Running in the cold

Hurrah, at last the winter is properly upon us, and the cold has settled in nicely across the UK; it has even started snowing in some places. I have been continuing with the Blogging101 challenges in January (you may notice some changes in the look and feel of the blog,) and yesterday’s goal was to head out, find new blogs that I haven’t read before, and leave new comments – to “be a good neighbour” . Today I am building upon what I read.

One short blog that I liked came from Annah Despain, a student from Illinois, USA, who wrote about her enjoyment in discovering the excitement of cold weather running.

Having run for a few years now, I have enjoyed some cracking cold weather running, and it is almost always good fun. I do have a few key thoughts which may build upon Annah’s post.

  1. Be careful – when it’s icy, it’s incredibly easy to go butt over moobs, so you need to watch out. Easier said than done sometimes with the mornings still dark before work and afterwards; it can be hard to  see icy bits with the angles provided by a head torch, too.
  2. Get off road. Some of the most amazing cold runs I have had are the ones where I have gone exploring in the snow. Not only do you often get to set fresh prints in the snow, which is properly cool, but you get to see new things in places you run daily. Be aware though, that the snow can make the familiar look so different that it’s a good idea to have maps / your phone on you to make sure you don’t get too lost having a whale of a time.
  3. Speaking of time, forget about it. Quite often, we run for time, distance, and target pace. Well, stop it. Just get out there and enjoy the hell out of the experience.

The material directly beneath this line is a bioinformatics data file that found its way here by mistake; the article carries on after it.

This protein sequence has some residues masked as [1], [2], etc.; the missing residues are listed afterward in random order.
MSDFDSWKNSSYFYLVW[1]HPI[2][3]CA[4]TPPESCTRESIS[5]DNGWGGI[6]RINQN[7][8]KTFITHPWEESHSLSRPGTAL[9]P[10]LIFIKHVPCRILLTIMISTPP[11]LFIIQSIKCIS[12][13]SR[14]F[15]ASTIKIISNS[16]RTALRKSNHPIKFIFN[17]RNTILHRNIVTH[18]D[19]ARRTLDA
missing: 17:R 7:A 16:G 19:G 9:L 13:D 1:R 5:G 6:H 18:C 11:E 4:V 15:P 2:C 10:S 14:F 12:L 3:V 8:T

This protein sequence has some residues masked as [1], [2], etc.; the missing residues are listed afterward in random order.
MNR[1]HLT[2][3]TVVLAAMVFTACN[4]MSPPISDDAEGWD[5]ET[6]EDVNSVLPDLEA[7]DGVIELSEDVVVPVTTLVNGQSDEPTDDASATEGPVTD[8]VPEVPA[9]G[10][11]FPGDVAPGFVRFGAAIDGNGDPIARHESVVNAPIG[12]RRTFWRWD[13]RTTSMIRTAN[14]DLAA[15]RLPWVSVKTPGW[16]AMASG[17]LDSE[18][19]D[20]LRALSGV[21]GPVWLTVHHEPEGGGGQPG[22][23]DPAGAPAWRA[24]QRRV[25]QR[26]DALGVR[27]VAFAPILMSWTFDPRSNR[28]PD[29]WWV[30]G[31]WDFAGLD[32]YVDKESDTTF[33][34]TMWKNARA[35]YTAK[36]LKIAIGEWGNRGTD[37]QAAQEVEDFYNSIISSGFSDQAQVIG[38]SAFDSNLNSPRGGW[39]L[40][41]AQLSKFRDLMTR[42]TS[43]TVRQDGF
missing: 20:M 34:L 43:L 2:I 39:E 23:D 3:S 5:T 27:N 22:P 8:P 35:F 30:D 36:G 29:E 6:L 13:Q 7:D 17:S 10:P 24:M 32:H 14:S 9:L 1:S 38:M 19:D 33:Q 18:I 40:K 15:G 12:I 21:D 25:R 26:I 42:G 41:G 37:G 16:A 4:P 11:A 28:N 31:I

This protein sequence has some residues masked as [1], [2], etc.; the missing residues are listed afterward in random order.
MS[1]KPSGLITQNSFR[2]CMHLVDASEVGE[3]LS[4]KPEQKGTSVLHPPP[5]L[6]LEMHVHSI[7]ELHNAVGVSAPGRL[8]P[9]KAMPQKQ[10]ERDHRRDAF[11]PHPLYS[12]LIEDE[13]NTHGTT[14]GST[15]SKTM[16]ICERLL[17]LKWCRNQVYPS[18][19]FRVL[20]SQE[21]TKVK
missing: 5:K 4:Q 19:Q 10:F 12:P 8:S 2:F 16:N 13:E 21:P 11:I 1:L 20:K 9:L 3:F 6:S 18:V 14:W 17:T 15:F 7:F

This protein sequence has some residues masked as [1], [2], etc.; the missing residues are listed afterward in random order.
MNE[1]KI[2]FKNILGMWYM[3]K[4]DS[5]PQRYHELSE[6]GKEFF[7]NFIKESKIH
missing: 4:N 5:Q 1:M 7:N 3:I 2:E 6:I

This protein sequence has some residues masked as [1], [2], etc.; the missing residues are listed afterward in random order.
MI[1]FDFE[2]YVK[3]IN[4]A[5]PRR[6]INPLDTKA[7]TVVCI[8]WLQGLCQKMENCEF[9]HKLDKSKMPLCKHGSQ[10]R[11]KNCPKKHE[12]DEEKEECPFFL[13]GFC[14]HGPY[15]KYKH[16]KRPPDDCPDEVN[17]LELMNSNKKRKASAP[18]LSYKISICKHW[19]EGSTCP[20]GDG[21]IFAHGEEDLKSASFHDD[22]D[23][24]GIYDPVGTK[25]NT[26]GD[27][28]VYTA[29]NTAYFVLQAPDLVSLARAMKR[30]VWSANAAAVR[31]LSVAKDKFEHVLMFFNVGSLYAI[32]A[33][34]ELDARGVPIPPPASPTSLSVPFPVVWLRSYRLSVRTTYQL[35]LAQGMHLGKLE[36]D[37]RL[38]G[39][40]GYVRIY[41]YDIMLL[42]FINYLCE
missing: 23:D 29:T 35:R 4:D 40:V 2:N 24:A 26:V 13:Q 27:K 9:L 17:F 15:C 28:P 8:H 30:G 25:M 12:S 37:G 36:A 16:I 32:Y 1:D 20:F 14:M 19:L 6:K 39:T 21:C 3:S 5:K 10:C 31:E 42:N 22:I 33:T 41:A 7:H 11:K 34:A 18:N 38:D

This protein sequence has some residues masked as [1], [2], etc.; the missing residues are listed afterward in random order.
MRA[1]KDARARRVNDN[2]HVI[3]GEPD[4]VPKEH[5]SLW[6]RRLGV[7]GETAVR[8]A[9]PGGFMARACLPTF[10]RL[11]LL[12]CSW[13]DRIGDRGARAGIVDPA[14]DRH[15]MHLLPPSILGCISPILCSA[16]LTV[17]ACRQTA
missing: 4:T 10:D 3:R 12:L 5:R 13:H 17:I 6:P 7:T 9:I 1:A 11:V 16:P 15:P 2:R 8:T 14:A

4. Dress properly. Now, I can’t lie – I get this bit wrong all the time. I am better than I used to be, but I still find myself not quite layering enough at times, and getting overwhelmingly hot despite freezing temps outside.

Have fun in the cold. Don’t get too lost in the snow. Remember that skin is waterproof, but that it does get chilly, and that can be serious, so dress appropriately and carry stuff that will ensure you can get home safe if you are going for a long one, though you might not want to do anything quite this long:

I normally run to work on Thursday, but today was a crazy mental day of teaching (not my favourite thing to do) which meant an early start and a short lunch, so no running then either. I had a hill session on the training plan, but I couldn’t for the life of me think where I could get to a hill long enough that would take me three minutes to run up, and I was so freaking hungry for fish and chips that I only wanted to spend 30 minutes out in the cold anyway. So, with all that in mind, I decided to do the Monaghetti fartlek on the hilliest (still not very hilly) local loop I could think of. It seemed to work. I sweated well, despite the temp in the 2 / 3 degree C range, and I could do little to stop myself staring up in the oily dark night sky to gawp at the stunning stars above me. Truly beautiful.

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6 thoughts on “Running in the cold

  1. I’ve always been too nervous about running in the winters, and end up running indoors on a treadmill instead. I’ll finally have try it out this year!

    1. It all depends. I just use my road shoes. You can get spiky things to add to your shoes (yaktrax etc.) but if the icy stuff is only sporadic this can be quite a hassle. I’ve never tried them myself. If you find anything that works for you, I’d love to hear about it.

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